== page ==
Adi Iskandar gets going with Camilla Hall’s timely documentary.
The title ‘Stop Start’ for this review of ‘Copwatch’, the documentary directed by Camilla Hall, reflects not just the film’s viewing experience, but also the core’s subject matter of police brutality, particularly in the case of African-Americans in the United States of America, and intermittent progress when it comes to transparency and accountability. Having said that, it echoes far beyond its national boundaries, with the familiarity of names like Michael Brown and Eric Garner suggesting how a global, non-American audience can relate to such injustices without ever having set foot in the country.
Made in 2017, the focus of ‘Copwatch’, however, is more on an organisation called WeCopwatch, a group of activists who record the police as they discharge their duties. Cameras are whipped out and red buttons are pressed as these officers physically detain those they believe to have conducted criminal acts. My Malaysian bias meant I was a little surprised this was allowed, but it certainly is legal in the United States, even if the police themselves do much to discourage this.
Not that it has mitigated the fire lit in the likes of Kevin Moore, Ramsey Orta and Jacob Crawford. They are key personalities in WeCopwatch (and thus the film). Though we initially tag along with Crawford’s efforts in getting it off the ground, the camera eventually leans more towards Moore and Orta, who recorded footage of the apprehension of Freddie Gray and Garner respectively.
However, this blurring between the personal and the professional that made for a slightly uneven viewing experience, diverging from my initial idea that the film would take a broader look at the bigger picture. This is particularly given the film’s relevance in global politics today, with many around the world rising up in the aftermath of George Floyd’s murder.
In the film, Orta’s ordeal swayed the camera in his direction. Having recorded the death of his friend Garner, he was caught up in the arms of the law, charged with drug possession and such. While the film implied that the arrest was a reaction to his copwatching activities (itself is a compelling argument), subsequent information would come to light, suggesting him to be a flawed protagonist to hang our hopes on.
As a documentarian recording history in the making, Hall was in a difficult position. While the initial objective may well have been to analyse issues through the WeCopwatch lens, the dramatic turn of events puts her at a fork in the road. With hindsight, her choice to focus on Orta resulted in an uneven treatment between the film’s beginning and end, but in that context, it is likely that I would have made a similar choice.
Another reason why the title reflects the film’s stop-start nature is my own viewing experience. By this, I mean that in general, I purposely minimise the viewing of harrowing events, even as I keep in touch via second-hand information. The convergence between a cinematic reel and a tragic real is something I find no pleasure in, and the film’s streaming on YouTube, as a part of the We Are One global film festival, allowed me to pause the film at certain moments. It is an option I used liberally, particularly during the apprehension of Garner and Gray.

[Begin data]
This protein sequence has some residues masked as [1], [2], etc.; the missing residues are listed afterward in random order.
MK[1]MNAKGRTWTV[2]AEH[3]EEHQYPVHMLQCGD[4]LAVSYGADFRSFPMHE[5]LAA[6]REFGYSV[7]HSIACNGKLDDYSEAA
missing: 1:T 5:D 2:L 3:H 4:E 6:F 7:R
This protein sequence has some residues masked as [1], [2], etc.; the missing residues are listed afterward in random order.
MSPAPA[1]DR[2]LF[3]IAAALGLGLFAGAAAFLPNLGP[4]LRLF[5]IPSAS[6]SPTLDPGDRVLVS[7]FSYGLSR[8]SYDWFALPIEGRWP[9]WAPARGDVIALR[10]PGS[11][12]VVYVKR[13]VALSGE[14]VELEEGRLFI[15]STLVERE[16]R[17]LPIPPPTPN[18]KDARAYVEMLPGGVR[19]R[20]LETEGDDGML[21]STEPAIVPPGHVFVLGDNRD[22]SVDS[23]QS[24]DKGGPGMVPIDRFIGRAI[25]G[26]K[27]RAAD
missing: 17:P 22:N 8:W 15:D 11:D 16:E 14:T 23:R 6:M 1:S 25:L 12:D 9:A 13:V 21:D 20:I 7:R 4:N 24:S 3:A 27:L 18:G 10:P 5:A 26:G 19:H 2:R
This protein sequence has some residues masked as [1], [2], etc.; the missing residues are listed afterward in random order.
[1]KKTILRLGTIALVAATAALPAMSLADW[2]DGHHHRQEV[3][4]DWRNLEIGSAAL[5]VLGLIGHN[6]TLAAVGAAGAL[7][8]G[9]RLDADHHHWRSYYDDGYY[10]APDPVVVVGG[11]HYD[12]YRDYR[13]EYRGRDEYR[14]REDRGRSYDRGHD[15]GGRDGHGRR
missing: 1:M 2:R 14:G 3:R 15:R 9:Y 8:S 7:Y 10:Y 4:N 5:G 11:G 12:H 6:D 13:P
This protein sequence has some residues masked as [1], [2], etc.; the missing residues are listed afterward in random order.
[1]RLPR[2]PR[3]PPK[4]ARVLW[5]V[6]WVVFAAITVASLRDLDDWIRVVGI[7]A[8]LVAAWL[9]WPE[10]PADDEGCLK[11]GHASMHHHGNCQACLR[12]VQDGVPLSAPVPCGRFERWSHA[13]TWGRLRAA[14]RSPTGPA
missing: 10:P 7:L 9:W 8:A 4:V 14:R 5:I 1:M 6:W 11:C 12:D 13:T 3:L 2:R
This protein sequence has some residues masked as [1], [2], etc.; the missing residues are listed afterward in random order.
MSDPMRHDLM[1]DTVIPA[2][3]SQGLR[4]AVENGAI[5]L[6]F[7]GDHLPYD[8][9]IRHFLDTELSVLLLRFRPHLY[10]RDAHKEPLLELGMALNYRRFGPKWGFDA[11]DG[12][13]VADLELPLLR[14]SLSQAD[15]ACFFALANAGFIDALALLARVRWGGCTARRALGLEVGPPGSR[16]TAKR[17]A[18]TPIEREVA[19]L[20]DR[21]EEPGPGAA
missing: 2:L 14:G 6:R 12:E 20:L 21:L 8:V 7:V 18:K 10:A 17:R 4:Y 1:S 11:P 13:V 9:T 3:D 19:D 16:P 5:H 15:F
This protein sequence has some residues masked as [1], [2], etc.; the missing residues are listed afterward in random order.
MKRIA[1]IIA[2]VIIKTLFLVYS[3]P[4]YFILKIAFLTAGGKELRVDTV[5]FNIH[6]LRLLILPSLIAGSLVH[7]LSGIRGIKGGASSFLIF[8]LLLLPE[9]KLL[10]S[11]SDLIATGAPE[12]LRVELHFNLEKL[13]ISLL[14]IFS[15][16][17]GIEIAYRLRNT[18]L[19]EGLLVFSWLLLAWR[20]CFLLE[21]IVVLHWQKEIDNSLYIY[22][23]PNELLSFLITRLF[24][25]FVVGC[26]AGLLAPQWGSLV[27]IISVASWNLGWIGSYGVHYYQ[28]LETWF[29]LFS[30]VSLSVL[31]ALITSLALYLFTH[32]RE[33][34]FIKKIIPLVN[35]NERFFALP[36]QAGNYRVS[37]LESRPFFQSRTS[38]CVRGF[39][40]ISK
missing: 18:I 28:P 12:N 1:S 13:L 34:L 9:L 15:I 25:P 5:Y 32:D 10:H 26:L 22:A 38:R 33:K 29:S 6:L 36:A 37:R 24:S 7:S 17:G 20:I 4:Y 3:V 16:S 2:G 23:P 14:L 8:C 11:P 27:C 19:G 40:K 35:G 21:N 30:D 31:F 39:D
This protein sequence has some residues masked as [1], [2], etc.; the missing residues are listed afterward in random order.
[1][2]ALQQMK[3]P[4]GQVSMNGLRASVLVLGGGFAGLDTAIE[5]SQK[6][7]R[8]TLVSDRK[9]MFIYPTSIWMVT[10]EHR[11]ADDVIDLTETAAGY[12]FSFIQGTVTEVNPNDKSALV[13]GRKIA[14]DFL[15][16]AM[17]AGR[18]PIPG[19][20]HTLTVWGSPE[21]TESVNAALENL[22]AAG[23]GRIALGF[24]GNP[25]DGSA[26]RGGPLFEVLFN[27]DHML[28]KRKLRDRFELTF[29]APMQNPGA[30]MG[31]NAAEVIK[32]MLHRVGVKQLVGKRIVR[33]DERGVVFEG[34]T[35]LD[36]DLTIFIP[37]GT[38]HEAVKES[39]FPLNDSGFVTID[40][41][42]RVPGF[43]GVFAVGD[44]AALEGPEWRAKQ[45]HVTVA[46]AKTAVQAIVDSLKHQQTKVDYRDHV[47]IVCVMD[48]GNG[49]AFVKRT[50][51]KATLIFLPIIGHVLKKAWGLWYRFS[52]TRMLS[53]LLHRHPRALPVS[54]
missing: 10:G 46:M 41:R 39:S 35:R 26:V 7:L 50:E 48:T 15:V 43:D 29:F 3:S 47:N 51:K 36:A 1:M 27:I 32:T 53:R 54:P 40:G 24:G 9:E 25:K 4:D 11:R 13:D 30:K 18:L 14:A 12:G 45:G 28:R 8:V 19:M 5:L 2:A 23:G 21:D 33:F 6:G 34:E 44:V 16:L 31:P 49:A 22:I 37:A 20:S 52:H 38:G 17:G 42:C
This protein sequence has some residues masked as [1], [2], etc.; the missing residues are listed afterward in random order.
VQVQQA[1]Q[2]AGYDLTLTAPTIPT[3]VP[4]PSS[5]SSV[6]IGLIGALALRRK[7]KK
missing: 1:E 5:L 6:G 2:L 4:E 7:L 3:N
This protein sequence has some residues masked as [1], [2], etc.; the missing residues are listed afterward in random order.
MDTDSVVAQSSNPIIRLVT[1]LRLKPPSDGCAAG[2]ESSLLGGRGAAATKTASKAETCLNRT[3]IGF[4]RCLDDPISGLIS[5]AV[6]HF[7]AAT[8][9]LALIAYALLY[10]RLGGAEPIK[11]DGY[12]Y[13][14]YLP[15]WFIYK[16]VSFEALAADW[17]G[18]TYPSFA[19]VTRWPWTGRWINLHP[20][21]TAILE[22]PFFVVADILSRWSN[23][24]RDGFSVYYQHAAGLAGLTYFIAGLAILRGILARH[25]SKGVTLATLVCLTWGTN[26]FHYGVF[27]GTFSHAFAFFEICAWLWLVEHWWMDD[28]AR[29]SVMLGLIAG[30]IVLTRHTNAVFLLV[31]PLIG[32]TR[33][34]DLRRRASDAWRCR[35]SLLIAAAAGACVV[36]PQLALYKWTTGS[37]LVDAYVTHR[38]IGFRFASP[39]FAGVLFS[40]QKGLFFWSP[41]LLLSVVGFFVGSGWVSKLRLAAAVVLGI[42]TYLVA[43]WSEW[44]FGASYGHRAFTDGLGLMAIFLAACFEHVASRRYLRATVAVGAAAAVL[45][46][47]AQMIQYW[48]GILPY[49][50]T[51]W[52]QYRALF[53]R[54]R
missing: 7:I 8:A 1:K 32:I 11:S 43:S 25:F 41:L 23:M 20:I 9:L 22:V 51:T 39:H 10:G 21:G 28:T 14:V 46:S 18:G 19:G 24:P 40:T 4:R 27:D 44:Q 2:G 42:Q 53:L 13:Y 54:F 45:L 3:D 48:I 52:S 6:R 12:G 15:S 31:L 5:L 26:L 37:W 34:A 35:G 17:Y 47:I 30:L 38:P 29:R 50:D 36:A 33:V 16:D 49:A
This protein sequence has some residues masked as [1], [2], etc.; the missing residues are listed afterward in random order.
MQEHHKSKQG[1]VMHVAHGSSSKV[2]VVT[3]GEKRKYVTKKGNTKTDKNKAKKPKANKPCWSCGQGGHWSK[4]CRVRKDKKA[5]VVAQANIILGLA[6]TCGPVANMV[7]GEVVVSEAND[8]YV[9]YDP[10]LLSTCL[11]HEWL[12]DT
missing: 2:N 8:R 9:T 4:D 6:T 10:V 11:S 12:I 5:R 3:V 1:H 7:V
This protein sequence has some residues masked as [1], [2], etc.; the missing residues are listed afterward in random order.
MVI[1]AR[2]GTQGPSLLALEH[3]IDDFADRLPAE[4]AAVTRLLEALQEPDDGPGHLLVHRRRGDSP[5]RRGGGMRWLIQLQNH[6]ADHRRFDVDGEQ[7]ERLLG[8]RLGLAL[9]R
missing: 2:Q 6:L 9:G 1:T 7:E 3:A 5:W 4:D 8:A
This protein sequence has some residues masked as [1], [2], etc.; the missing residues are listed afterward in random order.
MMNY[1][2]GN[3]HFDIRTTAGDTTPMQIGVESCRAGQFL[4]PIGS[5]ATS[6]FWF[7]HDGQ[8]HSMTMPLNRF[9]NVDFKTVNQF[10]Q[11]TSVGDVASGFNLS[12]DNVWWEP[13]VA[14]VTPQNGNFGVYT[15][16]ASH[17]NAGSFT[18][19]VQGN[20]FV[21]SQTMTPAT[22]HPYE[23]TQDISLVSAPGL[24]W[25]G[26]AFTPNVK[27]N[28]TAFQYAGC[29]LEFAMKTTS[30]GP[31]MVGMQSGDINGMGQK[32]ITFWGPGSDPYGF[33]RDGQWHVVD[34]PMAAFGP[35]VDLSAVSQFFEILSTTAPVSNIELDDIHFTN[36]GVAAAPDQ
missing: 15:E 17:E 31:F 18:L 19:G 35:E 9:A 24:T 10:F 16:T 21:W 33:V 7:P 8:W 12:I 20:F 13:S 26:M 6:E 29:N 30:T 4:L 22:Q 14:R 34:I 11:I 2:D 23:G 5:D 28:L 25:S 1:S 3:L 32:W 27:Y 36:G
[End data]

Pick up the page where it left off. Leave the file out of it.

These difficult moments are balanced out by others we would not have had a chance to see otherwise. Television cameras may leave town not long after the fact, but for the locals, the likes of Brown are actual human beings who lived, and not merely a clarion call for change. Their communities remember them by constructing memorials, putting out teddy bears with the names of victims written on them. This is important.
I also like how WeCopwatch is an example of the power of citizen journalism, allowing people to step up and put bad cops in the limelight. It also reverses the panopticon concept, where an institution is designed to make its people feel as if they are constantly being watched. Believing that certain punishments would be meted out if rules are not adhered to, this sense of surveillance would affect how they would behave.
That concept plays with the idea of one person keeping many others in check, imbuing him or her with great power. ‘Copwatch’ suggests an alternative this Foucauldian notion; with greater evidence of the police themselves stepping out of line, turning the cameras on them is an attempt at swinging the pendulum to the other side. The inmates are not quite running the asylum per se, but neither are they turning away from this fight.
That is a battle we are all in right now. I may be mistaken, but if I recall correctly, ‘Copwatch’ is a replacement for ‘Iron Hammer’, itself a documentary by Joan Chen about the Chinese Olympion, Lang Ping. However, that film dropped out of We Are One a few days before the festival’s start. While others wonder why, I feel that this documentary is a good choice as its closing film, given the zeitgeist we are in.
Ultimately, film has its hits and misses, but I am hopeful that its impact would be felt all the same. In having a constructive conversation with a (black) police officer, Moore puts it best, expressing hope for a better future: “I think that eventually, the guns, the badges, the copwatchers, that everything is going to have to be set aside, we’re going to have to come together, and try to figure out what’s going on, man.”
That time is now.
Featured image credit: lechenie-narkomanii/Pixabay